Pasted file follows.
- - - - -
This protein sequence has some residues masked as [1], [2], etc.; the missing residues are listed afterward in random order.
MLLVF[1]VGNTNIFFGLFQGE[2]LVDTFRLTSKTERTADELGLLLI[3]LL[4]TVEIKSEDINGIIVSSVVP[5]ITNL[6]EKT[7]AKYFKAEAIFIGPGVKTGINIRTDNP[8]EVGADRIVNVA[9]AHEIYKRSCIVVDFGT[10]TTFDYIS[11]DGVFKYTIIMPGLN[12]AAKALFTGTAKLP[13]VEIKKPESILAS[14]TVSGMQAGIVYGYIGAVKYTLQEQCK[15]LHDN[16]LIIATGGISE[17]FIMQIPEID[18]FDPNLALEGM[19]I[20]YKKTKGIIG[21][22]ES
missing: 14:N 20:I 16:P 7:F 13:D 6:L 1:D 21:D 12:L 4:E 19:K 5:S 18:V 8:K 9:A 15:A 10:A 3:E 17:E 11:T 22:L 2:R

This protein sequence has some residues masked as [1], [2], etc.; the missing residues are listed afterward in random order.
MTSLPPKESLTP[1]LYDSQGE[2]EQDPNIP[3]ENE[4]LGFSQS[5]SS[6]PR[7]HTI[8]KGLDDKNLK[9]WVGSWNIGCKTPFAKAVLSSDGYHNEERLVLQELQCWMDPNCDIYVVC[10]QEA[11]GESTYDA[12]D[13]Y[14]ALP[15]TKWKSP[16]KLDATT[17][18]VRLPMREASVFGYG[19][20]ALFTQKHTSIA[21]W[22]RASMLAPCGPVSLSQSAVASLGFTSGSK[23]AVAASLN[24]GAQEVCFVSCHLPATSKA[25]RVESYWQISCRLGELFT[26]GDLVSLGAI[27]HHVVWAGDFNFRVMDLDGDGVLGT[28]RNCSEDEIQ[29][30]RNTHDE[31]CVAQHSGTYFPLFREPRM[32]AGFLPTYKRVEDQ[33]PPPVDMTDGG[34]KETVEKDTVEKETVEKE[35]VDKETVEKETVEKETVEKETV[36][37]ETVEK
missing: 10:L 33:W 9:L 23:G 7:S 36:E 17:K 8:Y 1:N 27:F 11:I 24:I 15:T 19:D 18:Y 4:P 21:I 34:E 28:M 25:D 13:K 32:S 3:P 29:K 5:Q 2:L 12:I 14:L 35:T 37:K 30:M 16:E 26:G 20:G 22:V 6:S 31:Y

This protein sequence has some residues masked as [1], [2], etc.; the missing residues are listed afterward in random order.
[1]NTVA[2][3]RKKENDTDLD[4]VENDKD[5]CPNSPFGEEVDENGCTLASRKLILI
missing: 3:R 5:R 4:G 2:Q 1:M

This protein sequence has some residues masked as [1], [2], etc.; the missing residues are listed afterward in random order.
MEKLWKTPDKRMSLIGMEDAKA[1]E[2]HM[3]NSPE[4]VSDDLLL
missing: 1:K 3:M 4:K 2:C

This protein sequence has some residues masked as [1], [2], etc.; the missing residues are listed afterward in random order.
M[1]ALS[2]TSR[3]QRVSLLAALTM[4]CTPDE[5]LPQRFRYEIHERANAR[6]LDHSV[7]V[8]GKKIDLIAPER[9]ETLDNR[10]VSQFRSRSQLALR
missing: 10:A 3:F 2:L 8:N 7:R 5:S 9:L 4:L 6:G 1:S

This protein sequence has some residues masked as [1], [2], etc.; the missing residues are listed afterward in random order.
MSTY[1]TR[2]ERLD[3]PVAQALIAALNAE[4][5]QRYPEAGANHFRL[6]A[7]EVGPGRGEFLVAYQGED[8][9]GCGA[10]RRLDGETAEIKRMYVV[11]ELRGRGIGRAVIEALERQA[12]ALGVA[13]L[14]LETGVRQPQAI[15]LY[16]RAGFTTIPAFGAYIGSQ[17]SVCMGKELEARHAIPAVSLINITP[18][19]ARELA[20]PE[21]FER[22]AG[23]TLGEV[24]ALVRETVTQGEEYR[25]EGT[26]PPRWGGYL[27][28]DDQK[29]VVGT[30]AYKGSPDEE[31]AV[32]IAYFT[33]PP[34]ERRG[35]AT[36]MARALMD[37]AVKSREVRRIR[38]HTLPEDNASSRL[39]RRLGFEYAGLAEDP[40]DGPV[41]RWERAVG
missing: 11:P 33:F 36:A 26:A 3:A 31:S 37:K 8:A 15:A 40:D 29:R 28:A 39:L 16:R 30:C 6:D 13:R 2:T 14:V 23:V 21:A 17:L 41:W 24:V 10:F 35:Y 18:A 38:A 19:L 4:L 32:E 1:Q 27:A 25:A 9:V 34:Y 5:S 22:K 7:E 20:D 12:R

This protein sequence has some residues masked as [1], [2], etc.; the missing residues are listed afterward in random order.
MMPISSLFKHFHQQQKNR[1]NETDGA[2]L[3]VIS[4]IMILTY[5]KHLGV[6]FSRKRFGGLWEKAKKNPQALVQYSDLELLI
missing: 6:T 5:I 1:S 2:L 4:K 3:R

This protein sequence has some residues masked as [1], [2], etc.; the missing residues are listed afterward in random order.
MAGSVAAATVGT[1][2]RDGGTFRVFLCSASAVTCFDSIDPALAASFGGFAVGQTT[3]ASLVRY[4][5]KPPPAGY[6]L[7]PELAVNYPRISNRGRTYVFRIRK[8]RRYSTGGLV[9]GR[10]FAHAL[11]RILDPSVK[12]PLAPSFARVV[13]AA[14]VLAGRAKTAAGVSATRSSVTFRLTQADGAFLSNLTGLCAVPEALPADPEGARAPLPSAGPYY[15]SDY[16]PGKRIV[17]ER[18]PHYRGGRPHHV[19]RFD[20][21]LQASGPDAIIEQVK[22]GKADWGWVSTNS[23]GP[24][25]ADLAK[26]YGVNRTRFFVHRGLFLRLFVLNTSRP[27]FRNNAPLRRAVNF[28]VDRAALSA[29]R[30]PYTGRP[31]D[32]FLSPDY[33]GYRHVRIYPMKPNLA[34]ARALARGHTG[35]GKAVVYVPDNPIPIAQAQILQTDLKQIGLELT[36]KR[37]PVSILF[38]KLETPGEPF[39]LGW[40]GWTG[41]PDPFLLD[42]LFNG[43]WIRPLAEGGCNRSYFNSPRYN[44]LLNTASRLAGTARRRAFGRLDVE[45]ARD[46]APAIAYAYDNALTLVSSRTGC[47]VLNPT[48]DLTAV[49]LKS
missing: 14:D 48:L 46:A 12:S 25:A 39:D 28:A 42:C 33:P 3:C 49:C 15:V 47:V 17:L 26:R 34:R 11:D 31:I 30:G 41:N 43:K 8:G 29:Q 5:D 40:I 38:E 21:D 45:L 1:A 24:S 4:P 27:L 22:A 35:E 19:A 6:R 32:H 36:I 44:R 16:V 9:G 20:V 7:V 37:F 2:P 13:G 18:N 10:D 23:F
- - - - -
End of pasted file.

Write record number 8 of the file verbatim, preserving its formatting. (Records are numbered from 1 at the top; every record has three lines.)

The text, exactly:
This protein sequence has some residues masked as [1], [2], etc.; the missing residues are listed afterward in random order.
MAGSVAAATVGT[1][2]RDGGTFRVFLCSASAVTCFDSIDPALAASFGGFAVGQTT[3]ASLVRY[4][5]KPPPAGY[6]L[7]PELAVNYPRISNRGRTYVFRIRK[8]RRYSTGGLV[9]GR[10]FAHAL[11]RILDPSVK[12]PLAPSFARVV[13]AA[14]VLAGRAKTAAGVSATRSSVTFRLTQADGAFLSNLTGLCAVPEALPADPEGARAPLPSAGPYY[15]SDY[16]PGKRIV[17]ER[18]PHYRGGRPHHV[19]RFD[20][21]LQASGPDAIIEQVK[22]GKADWGWVSTNS[23]GP[24][25]ADLAK[26]YGVNRTRFFVHRGLFLRLFVLNTSRP[27]FRNNAPLRRAVNF[28]VDRAALSA[29]R[30]PYTGRP[31]D[32]FLSPDY[33]GYRHVRIYPMKPNLA[34]ARALARGHTG[35]GKAVVYVPDNPIPIAQAQILQTDLKQIGLELT[36]KR[37]PVSILF[38]KLETPGEPF[39]LGW[40]GWTG[41]PDPFLLD[42]LFNG[43]WIRPLAEGGCNRSYFNSPRYN[44]LLNTASRLAGTARRRAFGRLDVE[45]ARD[46]APAIAYAYDNALTLVSSRTGC[47]VLNPT[48]DLTAV[49]LKS
missing: 14:D 48:L 46:A 12:S 25:A 39:D 28:A 42:C 33:P 3:C 49:C 15:V 47:V 17:L 26:R 34:R 11:D 31:I 30:G 41:N 43:K 8:G 29:Q 5:D 40:I 38:E 21:D 45:L 1:A 24:S 4:P 27:L 22:A 35:E 19:A 6:R 32:H 36:I 44:R 16:V 9:G 20:V 7:V 37:F 2:P 13:G 18:N 10:D 23:F